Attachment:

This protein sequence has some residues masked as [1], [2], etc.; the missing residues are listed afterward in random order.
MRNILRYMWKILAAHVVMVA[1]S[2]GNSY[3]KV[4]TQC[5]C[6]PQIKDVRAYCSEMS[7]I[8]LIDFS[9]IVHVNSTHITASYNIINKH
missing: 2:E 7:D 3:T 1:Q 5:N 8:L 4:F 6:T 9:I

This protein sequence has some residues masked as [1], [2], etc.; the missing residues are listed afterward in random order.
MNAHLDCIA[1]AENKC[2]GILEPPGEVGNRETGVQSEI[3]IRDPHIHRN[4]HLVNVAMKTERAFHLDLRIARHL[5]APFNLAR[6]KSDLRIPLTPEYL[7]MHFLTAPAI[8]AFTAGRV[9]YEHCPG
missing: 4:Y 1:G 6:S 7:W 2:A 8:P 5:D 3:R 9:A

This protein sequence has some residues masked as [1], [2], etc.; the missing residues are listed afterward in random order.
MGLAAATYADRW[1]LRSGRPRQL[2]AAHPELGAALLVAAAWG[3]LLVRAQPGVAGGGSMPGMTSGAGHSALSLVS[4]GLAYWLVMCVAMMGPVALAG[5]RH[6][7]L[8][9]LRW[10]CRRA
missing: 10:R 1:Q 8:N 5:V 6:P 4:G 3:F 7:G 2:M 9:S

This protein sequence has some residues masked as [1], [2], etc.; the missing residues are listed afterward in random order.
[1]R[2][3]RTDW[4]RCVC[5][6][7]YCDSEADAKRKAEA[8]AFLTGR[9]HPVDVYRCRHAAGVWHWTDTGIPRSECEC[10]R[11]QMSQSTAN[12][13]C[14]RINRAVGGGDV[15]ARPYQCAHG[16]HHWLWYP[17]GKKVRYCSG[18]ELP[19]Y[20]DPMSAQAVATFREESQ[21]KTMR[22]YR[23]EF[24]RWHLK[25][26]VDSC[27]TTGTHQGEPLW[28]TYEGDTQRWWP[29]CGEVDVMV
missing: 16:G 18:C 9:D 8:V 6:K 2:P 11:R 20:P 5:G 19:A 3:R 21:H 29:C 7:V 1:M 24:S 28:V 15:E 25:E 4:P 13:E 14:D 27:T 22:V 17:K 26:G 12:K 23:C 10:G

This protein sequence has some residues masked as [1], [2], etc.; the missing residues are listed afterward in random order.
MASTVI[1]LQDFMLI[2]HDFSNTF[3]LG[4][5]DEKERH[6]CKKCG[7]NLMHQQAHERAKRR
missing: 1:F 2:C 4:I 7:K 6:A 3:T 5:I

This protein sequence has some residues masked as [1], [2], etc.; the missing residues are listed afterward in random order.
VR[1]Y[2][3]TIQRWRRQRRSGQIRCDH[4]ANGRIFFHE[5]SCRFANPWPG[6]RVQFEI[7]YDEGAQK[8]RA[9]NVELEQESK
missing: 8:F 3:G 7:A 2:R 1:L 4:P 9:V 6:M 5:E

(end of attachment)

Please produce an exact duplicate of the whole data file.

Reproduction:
This protein sequence has some residues masked as [1], [2], etc.; the missing residues are listed afterward in random order.
MRNILRYMWKILAAHVVMVA[1]S[2]GNSY[3]KV[4]TQC[5]C[6]PQIKDVRAYCSEMS[7]I[8]LIDFS[9]IVHVNSTHITASYNIINKH
missing: 2:E 7:D 3:T 1:Q 5:N 8:L 4:F 6:T 9:I

This protein sequence has some residues masked as [1], [2], etc.; the missing residues are listed afterward in random order.
MNAHLDCIA[1]AENKC[2]GILEPPGEVGNRETGVQSEI[3]IRDPHIHRN[4]HLVNVAMKTERAFHLDLRIARHL[5]APFNLAR[6]KSDLRIPLTPEYL[7]MHFLTAPAI[8]AFTAGRV[9]YEHCPG
missing: 4:Y 1:G 6:S 7:W 2:A 8:P 5:D 3:R 9:A

This protein sequence has some residues masked as [1], [2], etc.; the missing residues are listed afterward in random order.
MGLAAATYADRW[1]LRSGRPRQL[2]AAHPELGAALLVAAAWG[3]LLVRAQPGVAGGGSMPGMTSGAGHSALSLVS[4]GLAYWLVMCVAMMGPVALAG[5]RH[6][7]L[8][9]LRW[10]CRRA
missing: 10:R 1:Q 8:N 5:V 6:P 4:G 3:F 7:G 2:M 9:S

This protein sequence has some residues masked as [1], [2], etc.; the missing residues are listed afterward in random order.
[1]R[2][3]RTDW[4]RCVC[5][6][7]YCDSEADAKRKAEA[8]AFLTGR[9]HPVDVYRCRHAAGVWHWTDTGIPRSECEC[10]R[11]QMSQSTAN[12][13]C[14]RINRAVGGGDV[15]ARPYQCAHG[16]HHWLWYP[17]GKKVRYCSG[18]ELP[19]Y[20]DPMSAQAVATFREESQ[21]KTMR[22]YR[23]EF[24]RWHLK[25][26]VDSC[27]TTGTHQGEPLW[28]TYEGDTQRWWP[29]CGEVDVMV
missing: 16:G 18:C 9:D 8:V 6:K 2:P 11:R 20:P 5:G 19:A 3:R 21:H 29:C 7:V 1:M 24:S 28:V 15:E 25:E 4:P 13:E 14:D 27:T 22:V 17:K 26:G 12:K 23:C 10:G

This protein sequence has some residues masked as [1], [2], etc.; the missing residues are listed afterward in random order.
MASTVI[1]LQDFMLI[2]HDFSNTF[3]LG[4][5]DEKERH[6]CKKCG[7]NLMHQQAHERAKRR
missing: 1:F 2:C 4:I 7:K 6:A 3:T 5:I

This protein sequence has some residues masked as [1], [2], etc.; the missing residues are listed afterward in random order.
VR[1]Y[2][3]TIQRWRRQRRSGQIRCDH[4]ANGRIFFHE[5]SCRFANPWPG[6]RVQFEI[7]YDEGAQK[8]RA[9]NVELEQESK
missing: 8:F 3:G 7:A 2:R 1:L 4:P 9:V 6:M 5:E